Understanding Oneself

A major characteristic in the novel is the clash between Bengali and Western culture. Since a foreigner is not used to diverse cultures, they feel left out and confused and want to go back to their original country where they are familiar with the culture, customs, and lifestyles. In the book Ashima came to America because she was married to her husband Ashoke who lived there. Since she wasn’t familiar with the American culture and lifestyles, she didn’t want to raise her children in a country that she wasn’t familiar with. Throughout the novel, she constantly tries to bring Bengali culture where ever she goes. For example, when Gogol was born, she celebrated the 6-month baby ritual. During this ritual, a plate is offered to the baby which contains objects that determine their future, such as cash meaning the child would be rich.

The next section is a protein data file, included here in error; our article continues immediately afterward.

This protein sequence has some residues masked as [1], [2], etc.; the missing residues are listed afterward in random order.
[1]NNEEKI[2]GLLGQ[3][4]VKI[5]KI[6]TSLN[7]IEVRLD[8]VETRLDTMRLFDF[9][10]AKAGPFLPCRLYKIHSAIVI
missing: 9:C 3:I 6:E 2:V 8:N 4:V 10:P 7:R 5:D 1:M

In the story, the main character Gogol struggles to find his personal identity. Gogol has difficulty coping with his namesake because he doesn’t understand the story behind it. He changes his name to Nikhil to avoid the embarrassment behind Gogol. Under his new identity, Nikhil participates in events he wouldn’t do so otherwise – have sex, drink, disobey his parents, and separate himself from his family. By the climax of the novel, Nikhil must learn to come to terms with who he is to help his loved ones and cope with his guilt.